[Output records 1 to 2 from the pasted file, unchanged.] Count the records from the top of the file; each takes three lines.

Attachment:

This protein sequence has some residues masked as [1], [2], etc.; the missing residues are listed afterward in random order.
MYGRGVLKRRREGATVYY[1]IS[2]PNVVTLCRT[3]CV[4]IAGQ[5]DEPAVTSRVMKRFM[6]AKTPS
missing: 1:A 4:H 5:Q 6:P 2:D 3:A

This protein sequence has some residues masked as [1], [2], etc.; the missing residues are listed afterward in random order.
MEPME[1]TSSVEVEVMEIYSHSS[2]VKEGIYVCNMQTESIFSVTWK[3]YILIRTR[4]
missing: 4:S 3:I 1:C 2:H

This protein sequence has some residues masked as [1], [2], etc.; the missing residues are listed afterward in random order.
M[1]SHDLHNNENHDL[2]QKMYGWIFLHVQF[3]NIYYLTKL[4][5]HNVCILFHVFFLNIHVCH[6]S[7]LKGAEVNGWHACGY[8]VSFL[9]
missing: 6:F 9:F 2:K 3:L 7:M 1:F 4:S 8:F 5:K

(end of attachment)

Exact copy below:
This protein sequence has some residues masked as [1], [2], etc.; the missing residues are listed afterward in random order.
MYGRGVLKRRREGATVYY[1]IS[2]PNVVTLCRT[3]CV[4]IAGQ[5]DEPAVTSRVMKRFM[6]AKTPS
missing: 1:A 4:H 5:Q 6:P 2:D 3:A

This protein sequence has some residues masked as [1], [2], etc.; the missing residues are listed afterward in random order.
MEPME[1]TSSVEVEVMEIYSHSS[2]VKEGIYVCNMQTESIFSVTWK[3]YILIRTR[4]
missing: 4:S 3:I 1:C 2:H